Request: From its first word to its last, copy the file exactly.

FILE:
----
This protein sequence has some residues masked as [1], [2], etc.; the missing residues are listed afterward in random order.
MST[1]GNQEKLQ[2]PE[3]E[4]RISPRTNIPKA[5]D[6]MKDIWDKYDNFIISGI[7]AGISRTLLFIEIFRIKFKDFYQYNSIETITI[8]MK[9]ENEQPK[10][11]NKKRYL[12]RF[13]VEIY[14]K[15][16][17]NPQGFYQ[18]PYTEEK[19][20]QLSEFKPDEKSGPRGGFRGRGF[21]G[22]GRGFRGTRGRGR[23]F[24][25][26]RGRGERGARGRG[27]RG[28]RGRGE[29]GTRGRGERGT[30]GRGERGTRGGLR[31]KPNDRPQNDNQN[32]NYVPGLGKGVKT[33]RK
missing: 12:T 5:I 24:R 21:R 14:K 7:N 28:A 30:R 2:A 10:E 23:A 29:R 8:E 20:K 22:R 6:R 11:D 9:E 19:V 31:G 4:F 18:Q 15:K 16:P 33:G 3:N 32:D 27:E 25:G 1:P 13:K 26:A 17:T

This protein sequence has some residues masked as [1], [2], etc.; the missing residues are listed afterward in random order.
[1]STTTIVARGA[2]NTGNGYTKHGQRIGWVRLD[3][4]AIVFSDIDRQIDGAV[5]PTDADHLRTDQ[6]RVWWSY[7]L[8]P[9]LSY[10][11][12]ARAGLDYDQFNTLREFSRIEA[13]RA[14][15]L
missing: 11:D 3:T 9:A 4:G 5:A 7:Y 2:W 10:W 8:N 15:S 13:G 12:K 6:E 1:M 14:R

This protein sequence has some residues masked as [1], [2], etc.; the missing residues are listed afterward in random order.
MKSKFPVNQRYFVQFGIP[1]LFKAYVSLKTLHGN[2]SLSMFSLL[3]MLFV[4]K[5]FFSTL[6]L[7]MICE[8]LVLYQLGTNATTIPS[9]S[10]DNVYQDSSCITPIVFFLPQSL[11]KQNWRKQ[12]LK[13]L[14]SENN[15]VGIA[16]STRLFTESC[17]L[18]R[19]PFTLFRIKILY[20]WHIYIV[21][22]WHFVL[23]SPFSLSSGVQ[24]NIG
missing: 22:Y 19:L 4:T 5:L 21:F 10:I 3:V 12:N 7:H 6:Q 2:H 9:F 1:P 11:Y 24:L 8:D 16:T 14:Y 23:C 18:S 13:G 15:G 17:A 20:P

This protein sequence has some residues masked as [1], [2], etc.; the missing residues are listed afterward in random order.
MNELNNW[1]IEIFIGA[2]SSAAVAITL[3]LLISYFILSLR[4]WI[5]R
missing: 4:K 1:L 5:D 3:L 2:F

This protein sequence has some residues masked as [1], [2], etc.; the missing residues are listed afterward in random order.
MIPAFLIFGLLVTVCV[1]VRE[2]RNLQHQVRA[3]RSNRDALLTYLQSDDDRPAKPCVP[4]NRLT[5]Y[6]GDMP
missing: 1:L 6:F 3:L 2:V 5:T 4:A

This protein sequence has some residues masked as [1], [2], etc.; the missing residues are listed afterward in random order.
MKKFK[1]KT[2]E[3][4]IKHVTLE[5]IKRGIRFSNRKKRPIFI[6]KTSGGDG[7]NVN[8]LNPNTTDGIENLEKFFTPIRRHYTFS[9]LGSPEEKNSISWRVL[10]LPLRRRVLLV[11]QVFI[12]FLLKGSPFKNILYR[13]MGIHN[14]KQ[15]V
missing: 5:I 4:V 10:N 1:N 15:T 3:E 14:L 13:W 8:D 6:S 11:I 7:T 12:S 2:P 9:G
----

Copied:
This protein sequence has some residues masked as [1], [2], etc.; the missing residues are listed afterward in random order.
MST[1]GNQEKLQ[2]PE[3]E[4]RISPRTNIPKA[5]D[6]MKDIWDKYDNFIISGI[7]AGISRTLLFIEIFRIKFKDFYQYNSIETITI[8]MK[9]ENEQPK[10][11]NKKRYL[12]RF[13]VEIY[14]K[15][16][17]NPQGFYQ[18]PYTEEK[19][20]QLSEFKPDEKSGPRGGFRGRGF[21]G[22]GRGFRGTRGRGR[23]F[24][25][26]RGRGERGARGRG[27]RG[28]RGRGE[29]GTRGRGERGT[30]GRGERGTRGGLR[31]KPNDRPQNDNQN[32]NYVPGLGKGVKT[33]RK
missing: 12:T 5:I 24:R 21:R 14:K 7:N 28:A 30:R 2:A 10:E 23:A 29:R 8:E 20:K 22:R 6:R 11:D 9:E 19:V 31:G 4:F 18:Q 15:K 16:P 33:G 3:N 32:D 27:E 25:G 1:P 13:K 26:A 17:T

This protein sequence has some residues masked as [1], [2], etc.; the missing residues are listed afterward in random order.
[1]STTTIVARGA[2]NTGNGYTKHGQRIGWVRLD[3][4]AIVFSDIDRQIDGAV[5]PTDADHLRTDQ[6]RVWWSY[7]L[8]P[9]LSY[10][11][12]ARAGLDYDQFNTLREFSRIEA[13]RA[14][15]L
missing: 11:D 3:T 9:A 4:G 5:A 7:Y 2:W 10:W 8:N 15:S 13:G 12:K 6:E 1:M 14:R

This protein sequence has some residues masked as [1], [2], etc.; the missing residues are listed afterward in random order.
MKSKFPVNQRYFVQFGIP[1]LFKAYVSLKTLHGN[2]SLSMFSLL[3]MLFV[4]K[5]FFSTL[6]L[7]MICE[8]LVLYQLGTNATTIPS[9]S[10]DNVYQDSSCITPIVFFLPQSL[11]KQNWRKQ[12]LK[13]L[14]SENN[15]VGIA[16]STRLFTESC[17]L[18]R[19]PFTLFRIKILY[20]WHIYIV[21][22]WHFVL[23]SPFSLSSGVQ[24]NIG
missing: 22:Y 19:L 4:T 5:L 21:F 10:I 3:V 12:N 7:H 6:Q 2:H 9:F 1:P 11:Y 24:L 8:D 16:T 14:Y 23:C 18:S 13:G 15:G 17:A 20:P

This protein sequence has some residues masked as [1], [2], etc.; the missing residues are listed afterward in random order.
MNELNNW[1]IEIFIGA[2]SSAAVAITL[3]LLISYFILSLR[4]WI[5]R
missing: 4:K 1:L 5:D 3:L 2:F

This protein sequence has some residues masked as [1], [2], etc.; the missing residues are listed afterward in random order.
MIPAFLIFGLLVTVCV[1]VRE[2]RNLQHQVRA[3]RSNRDALLTYLQSDDDRPAKPCVP[4]NRLT[5]Y[6]GDMP
missing: 1:L 6:F 3:L 2:V 5:T 4:A

This protein sequence has some residues masked as [1], [2], etc.; the missing residues are listed afterward in random order.
MKKFK[1]KT[2]E[3][4]IKHVTLE[5]IKRGIRFSNRKKRPIFI[6]KTSGGDG[7]NVN[8]LNPNTTDGIENLEKFFTPIRRHYTFS[9]LGSPEEKNSISWRVL[10]LPLRRRVLLV[11]QVFI[12]FLLKGSPFKNILYR[13]MGIHN[14]KQ[15]V
missing: 5:I 4:V 10:N 1:N 15:T 3:E 14:L 13:W 8:D 6:S 11:I 7:T 12:S 2:P 9:G